Back in August we published a blog post to address one of the most common questions asked of us, “What Is IMPLAN?” One of the reasons this question remains a complicated one to answer is that economic impact analysis benefits such a diverse set of users (from academia, to federal government, to real estate and everything in between). To elaborate beyond what IMPLAN is and illustrate what it does, let’s take a look at some of our common user types and a high-level example of how each of them applies the power of economic impact analysis in their spheres of study or in their industry.
Understanding the importance of Economic Impact Analysis for Project Feasibility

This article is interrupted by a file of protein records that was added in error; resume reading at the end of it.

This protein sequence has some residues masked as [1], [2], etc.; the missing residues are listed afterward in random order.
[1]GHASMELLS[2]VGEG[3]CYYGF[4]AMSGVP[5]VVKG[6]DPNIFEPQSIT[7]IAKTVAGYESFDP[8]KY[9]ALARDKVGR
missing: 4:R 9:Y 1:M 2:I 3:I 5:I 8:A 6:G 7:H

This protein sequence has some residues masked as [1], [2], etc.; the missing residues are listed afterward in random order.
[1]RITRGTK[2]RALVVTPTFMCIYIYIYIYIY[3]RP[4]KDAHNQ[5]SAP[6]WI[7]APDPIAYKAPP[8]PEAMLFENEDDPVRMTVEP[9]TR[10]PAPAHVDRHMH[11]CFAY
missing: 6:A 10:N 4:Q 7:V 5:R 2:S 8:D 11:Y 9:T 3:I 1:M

We all know what happens when plans go awry. Money is lost, people lose their jobs, and buildings are abandoned mid-construction. One of the most common examples of poor planning is the Death Star. That’s right, the Death Star. From the famous Star Wars original trilogy, the Death Star conveys the idea of economic poor planning in matters of cost and execution. According to the Washington Post in January 2013, a petition reached the White House to build the Death Star. The White House of course denied the petition as it would be morally irresponsible to build a giant super weapon that could destroy worlds, and that its cost would be astronomically high (about 850 quadrillion dollars—that’s 850 with 15 zeros behind it).